By Ulf Laessing and Lanre Ola
MAIDUGURI, Nigeria (Reuters) – Nigeria’s army expects to seize Boko Haram’s last few strongholds in the northeast over the next few weeks, the commander in charge of crushing the jihadist group’s seven-year insurgency said on Wednesday.
The army missed a December deadline set by President Muhammadu Buhari to wipe out the group, which wants to set up an Islamic caliphate in the area around Lake Chad, but has retaken most of its territory – at one point the size of Belgium.
Major General Lucky Irabor, commander of the operation, said the jihadists were now holed up in a few pockets of the Sambisa forest – where more than 200 girls kidnapped from the town of Chibok in 2014 are believed to be held – and two areas near Lake Chad and would be flushed out “within weeks”.
Despite the set-backs, Boko Haram still manages to stage regular suicide bombings in Nigeria and neighboring Chad, Niger and Cameroon. Since 2009, more than 15,000 people have been killed, 2.3 million displaced and the local economy decimated.
“Almost all of the locations held by the Boko Haram terrorists have been reclaimed. We are talking only of a few villages and towns,” Irabor said in an interview at his base in Maiduguri in Borno state, birth place of the insurgency.
Much of the success is down to better military cooperation with Nigeria’s neighbors, especially Chad, whose forces have been attacking Boko Haram fighters fleeing across the border.
“There are joint operations. My commanders have an exchange with local commanders across the borders. Because of the collaborations we’ve had Boko Haram has been boxed in and in a few weeks you will hear good news,” he said.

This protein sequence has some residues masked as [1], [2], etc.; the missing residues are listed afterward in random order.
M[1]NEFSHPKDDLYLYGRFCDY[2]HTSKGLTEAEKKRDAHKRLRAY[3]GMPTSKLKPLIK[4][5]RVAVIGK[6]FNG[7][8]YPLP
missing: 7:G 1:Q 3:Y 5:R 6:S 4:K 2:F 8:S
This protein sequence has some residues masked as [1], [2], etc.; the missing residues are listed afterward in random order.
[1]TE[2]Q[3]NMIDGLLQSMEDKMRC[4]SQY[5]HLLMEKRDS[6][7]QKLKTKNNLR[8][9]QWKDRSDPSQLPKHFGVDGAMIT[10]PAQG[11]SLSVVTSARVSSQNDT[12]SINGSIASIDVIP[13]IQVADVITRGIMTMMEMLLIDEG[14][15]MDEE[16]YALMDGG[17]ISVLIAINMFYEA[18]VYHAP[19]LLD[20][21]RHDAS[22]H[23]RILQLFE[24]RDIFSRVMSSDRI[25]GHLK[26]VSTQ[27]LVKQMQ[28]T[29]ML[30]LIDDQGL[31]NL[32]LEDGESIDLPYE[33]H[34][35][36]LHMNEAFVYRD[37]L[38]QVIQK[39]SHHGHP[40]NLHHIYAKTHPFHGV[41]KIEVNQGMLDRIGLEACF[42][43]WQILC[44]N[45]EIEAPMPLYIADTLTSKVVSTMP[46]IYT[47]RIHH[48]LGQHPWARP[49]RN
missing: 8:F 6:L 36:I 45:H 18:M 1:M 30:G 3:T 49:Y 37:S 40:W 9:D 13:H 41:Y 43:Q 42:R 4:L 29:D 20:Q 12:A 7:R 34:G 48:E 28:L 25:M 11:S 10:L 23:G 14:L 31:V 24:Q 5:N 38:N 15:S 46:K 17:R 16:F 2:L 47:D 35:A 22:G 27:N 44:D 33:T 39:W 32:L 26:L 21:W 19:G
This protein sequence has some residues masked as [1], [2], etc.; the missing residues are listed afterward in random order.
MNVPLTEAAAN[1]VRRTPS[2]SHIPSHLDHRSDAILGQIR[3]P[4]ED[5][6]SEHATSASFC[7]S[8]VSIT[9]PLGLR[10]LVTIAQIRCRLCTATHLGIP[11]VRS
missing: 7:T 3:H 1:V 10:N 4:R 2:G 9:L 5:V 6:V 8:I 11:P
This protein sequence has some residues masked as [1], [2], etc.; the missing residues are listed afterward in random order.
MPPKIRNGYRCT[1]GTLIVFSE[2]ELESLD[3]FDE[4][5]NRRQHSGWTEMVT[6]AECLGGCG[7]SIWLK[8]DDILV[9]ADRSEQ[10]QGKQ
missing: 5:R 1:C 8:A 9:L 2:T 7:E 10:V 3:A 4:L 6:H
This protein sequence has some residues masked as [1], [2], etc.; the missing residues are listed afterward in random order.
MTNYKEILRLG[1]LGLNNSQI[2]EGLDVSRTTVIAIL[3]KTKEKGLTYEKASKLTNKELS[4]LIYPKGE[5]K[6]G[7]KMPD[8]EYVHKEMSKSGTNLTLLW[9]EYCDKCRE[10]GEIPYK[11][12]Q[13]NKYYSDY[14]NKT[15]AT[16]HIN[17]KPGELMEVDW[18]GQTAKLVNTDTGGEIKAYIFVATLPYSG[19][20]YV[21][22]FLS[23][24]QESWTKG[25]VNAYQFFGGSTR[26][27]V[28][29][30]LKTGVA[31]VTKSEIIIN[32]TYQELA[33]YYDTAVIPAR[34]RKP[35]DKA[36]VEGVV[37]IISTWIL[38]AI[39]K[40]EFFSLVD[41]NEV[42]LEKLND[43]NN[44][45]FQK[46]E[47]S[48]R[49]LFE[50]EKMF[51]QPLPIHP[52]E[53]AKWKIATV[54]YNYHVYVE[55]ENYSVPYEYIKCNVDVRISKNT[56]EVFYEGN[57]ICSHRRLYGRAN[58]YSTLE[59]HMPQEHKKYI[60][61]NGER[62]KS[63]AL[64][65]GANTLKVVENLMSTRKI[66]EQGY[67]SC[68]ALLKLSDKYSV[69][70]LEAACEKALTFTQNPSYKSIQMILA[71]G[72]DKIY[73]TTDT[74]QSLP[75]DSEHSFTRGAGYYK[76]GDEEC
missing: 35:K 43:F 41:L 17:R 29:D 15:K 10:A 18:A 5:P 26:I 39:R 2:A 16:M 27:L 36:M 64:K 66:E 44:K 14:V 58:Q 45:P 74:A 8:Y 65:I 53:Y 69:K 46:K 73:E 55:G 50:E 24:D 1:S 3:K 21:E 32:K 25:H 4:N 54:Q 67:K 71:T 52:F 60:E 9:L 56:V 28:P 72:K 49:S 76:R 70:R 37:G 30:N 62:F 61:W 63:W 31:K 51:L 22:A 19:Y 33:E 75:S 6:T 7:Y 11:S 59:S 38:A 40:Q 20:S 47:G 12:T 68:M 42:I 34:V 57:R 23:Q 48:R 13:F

He said the jihadists, who pledged loyalty to Islamic State last year, were still controlling Abadan and Malafatori, two towns near Lake Chad, apart from their main base in the Sambisa forest, south of Maidguri.
The army was planning a new push into Sambisa after abandoning an attempt due to torrential rain, he said.
“Earlier on this year we had a major operation in the Sambisa,” he said. “Gains were made but unfortunately the weather conditions became such that we to pull out waiting for more favorable conditions.”
He said the army had rescued some 20,000 people from Boko Haram, a fraction of the 2.2 million UNICEF said last week remained trapped in the region around Lake Chad.
Irabor’s base on the outskirts of Maiduguri, a sprawling military complex with rows of residential blocks for officers, is the most visible sign of a shake-up introduced by Buhari, a former military ruler.
Under his predecessor, Goodluck Jonathan, the army had a reputation for being poorly equipped and running away in the face of Boko Haram assaults.
Britain and other countries have recently increased military assistance, and two Westerners wearing flat jackets could be seen jogging in the compound.
U.S. officials told Reuters in May that Washington, which blocked arms sales under Jonathan amid concerns about rights abuses, wants to sell up to 12 A-29 Super Tucano light attack aircraft to Nigeria although Congress needs to approve the deal.
Irabor has set up a human rights desk to address the issue.
“The code of conduct is quite clear. Human rights issues are taken quite seriously,” he said.
He said that Boko Haram leader Abubakar Shekau had recently been wounded, but backed off an Air Force statement this month suggesting he had been killed in an airstrike.
“Shekau was wounded. That’s what I can confirm, but as to whether he is dead that I cannot at the moment confirm.”
Boko Haram, which normally communicates via video or audio clips posted on the Internet, has said nothing since the Aug. 24 Air Force statement about Shekau being hurt.
(Editing by Ed Cropley and Louise Ireland)